If any other characters in Kate Chopin’s “The Story of an Hour” were to read Mrs. Mallard’s thoughts, they would surely be horrified. What sort of sane, caring woman would feel joy and relief at the death of her husband? She must be a terrible person, despite her reasoning for those feelings. How could Mr. Mallard have chosen such a woman for his bride? She’s a gem, truly; note the sarcasm. Though, one does have to consider what else there is to Mrs. Mallard. She is a human and there is much more to her than her seemingly ill feelings toward her late husband, such as her desire for freedom, her genuine care for Mr. Mallard, and her capacity to exhibit strong emotions.
Louise Mallard is a woman who enjoys freedom and independence. She feels soaring relief and fiery triumph upon realizing that, yes, she is finally free. She is free of the weighted ropes of marriage. She fantasizes of her days ahead, living for herself and only herself. “A kind intention or cruel intention made the act seem no less a crime as she looked upon it in that brief moment of illumination” (Chopin 234). She views the imposing of one’s will on another person as a crime, no matter the intention behind it. She has a taste of freedom after Mr. Mallard’s death and can finally see days without stress ahead of her. Prior to her husband’s death, young Mrs. Mallard feels tied down and even oppressed. “She was young, with a fair, calm face, whose lines bespoke repression and even a certain strength” (Chopin 233). Despite the typical oppression of women throughout the centuries prior to the 1920s, Mrs. Mallard possesses a free spirit.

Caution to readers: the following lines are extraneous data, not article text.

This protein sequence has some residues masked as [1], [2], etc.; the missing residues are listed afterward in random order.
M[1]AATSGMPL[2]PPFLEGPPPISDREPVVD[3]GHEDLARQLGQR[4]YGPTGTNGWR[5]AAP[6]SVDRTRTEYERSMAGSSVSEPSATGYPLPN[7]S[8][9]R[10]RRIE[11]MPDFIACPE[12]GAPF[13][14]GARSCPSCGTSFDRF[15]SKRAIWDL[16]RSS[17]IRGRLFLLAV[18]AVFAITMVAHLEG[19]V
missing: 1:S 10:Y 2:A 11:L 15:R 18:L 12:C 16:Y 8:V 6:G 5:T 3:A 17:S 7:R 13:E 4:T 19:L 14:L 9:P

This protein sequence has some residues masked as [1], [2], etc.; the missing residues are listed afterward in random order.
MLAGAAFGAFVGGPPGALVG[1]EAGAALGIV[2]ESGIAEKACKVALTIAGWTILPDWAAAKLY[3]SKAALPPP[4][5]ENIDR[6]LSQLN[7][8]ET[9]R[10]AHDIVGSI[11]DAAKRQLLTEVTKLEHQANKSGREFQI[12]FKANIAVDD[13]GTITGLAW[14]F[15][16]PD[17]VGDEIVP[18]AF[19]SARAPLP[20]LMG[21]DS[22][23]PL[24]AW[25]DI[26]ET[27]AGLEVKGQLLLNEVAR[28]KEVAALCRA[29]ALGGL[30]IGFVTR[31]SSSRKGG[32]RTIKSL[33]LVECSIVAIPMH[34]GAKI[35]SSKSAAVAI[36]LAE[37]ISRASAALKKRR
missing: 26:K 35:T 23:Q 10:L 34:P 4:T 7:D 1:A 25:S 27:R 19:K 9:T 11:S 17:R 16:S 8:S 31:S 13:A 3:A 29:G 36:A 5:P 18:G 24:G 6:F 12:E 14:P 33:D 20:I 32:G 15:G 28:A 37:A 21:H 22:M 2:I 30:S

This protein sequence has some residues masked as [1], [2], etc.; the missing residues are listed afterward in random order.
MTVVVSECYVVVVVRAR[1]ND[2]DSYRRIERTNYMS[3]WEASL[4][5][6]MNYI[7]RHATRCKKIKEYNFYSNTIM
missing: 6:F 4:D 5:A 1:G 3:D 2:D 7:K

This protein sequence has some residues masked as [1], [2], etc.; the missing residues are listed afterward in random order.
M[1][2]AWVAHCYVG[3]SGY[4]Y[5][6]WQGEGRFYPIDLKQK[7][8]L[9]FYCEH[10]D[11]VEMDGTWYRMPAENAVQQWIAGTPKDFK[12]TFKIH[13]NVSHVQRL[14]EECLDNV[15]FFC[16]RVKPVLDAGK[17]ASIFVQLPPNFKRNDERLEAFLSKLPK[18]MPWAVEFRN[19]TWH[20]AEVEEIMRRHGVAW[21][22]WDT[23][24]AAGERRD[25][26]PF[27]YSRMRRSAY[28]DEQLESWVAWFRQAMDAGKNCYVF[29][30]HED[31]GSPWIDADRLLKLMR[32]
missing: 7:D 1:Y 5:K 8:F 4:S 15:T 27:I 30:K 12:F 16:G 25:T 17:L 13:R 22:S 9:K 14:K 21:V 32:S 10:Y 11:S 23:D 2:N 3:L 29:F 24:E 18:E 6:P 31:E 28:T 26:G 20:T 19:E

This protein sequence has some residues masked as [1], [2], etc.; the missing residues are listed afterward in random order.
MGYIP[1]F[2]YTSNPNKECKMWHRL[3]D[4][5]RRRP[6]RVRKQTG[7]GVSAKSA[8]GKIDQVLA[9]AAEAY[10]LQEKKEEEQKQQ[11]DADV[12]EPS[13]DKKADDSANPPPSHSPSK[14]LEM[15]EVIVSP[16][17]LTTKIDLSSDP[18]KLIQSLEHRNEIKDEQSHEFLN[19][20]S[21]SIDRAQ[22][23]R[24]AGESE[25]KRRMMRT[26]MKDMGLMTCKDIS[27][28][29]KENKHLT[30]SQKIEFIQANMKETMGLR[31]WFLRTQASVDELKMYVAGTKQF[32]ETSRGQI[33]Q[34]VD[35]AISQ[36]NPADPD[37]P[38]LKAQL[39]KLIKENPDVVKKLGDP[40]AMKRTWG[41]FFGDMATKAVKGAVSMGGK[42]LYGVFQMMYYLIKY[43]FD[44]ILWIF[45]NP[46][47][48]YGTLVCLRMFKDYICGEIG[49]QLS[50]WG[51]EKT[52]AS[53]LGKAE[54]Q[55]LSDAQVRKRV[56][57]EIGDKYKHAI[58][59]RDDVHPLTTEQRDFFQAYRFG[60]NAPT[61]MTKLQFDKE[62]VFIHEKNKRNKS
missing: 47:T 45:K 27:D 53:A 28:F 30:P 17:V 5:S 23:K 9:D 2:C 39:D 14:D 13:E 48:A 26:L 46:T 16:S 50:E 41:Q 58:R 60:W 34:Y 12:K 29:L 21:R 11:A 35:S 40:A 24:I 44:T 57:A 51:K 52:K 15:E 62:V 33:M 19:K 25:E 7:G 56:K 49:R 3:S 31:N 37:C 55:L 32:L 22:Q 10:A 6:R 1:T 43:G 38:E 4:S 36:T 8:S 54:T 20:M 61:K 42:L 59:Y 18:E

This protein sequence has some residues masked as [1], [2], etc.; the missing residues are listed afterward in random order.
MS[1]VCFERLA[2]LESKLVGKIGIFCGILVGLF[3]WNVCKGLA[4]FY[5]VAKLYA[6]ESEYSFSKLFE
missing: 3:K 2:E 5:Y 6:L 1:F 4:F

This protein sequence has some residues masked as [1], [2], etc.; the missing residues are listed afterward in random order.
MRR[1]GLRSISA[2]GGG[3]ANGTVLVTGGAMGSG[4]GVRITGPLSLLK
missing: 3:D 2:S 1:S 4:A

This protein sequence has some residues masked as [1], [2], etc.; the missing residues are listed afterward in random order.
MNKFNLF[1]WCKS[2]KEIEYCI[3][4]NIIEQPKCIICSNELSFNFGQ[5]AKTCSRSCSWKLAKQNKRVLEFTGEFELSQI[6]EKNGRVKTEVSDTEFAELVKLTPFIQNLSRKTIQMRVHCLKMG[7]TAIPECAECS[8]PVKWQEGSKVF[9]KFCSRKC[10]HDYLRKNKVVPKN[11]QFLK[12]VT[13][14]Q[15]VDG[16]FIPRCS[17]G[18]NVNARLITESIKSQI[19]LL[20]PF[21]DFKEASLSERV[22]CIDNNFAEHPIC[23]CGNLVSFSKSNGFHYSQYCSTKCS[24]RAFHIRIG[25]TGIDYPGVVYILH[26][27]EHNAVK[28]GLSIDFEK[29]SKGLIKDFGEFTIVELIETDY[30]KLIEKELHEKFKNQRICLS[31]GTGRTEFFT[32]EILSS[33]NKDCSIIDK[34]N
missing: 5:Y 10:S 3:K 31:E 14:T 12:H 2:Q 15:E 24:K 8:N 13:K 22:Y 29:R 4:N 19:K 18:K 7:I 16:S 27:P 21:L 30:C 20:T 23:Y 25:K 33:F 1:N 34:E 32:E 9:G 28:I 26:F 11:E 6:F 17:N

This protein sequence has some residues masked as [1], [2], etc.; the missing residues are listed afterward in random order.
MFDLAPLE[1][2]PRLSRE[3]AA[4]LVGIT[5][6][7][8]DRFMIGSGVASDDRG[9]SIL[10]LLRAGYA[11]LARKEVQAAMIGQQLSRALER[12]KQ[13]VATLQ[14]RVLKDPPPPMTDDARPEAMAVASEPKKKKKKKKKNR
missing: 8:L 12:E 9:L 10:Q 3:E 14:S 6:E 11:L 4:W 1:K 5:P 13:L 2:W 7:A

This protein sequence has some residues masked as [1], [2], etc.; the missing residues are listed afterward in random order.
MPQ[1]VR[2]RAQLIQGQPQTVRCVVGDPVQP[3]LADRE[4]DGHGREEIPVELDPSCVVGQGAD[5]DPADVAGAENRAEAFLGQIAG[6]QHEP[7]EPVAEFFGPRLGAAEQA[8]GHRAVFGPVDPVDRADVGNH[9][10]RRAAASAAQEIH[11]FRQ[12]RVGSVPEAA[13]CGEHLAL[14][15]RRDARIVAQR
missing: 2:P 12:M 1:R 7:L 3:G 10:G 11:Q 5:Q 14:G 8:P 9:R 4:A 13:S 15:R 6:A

There is nothing glaringly wrong with the marriage between Brently and Louise Mallard. There is no evidence of abuse or neglect. Mr. Mallard loves and cares deeply for Mrs. Mallard. “She knew that she would weep again when she saw the kind, tender hands folded in death; the face that had never looked save with love upon her, fixed and gray and dead” (Chopin 234). On Mrs. Mallard’s end, she was not entirely indifferent. “And yet she had loved him—sometimes” (Chopin 234). She is not a cruel woman entirely indifferent to her husband. She does care for him, but the overwhelming realization that she was finally free overpowered what love she did have for him. Even her heart condition seemingly improves for the hour in which she believed her husband to be dead. When presented with the idea that she would no longer feel that oppression so intimately, she is swept up in the moment by overwhelming liberation.
From the very beginning, it is clear that Mrs. Mallard is an emotional woman. She feels...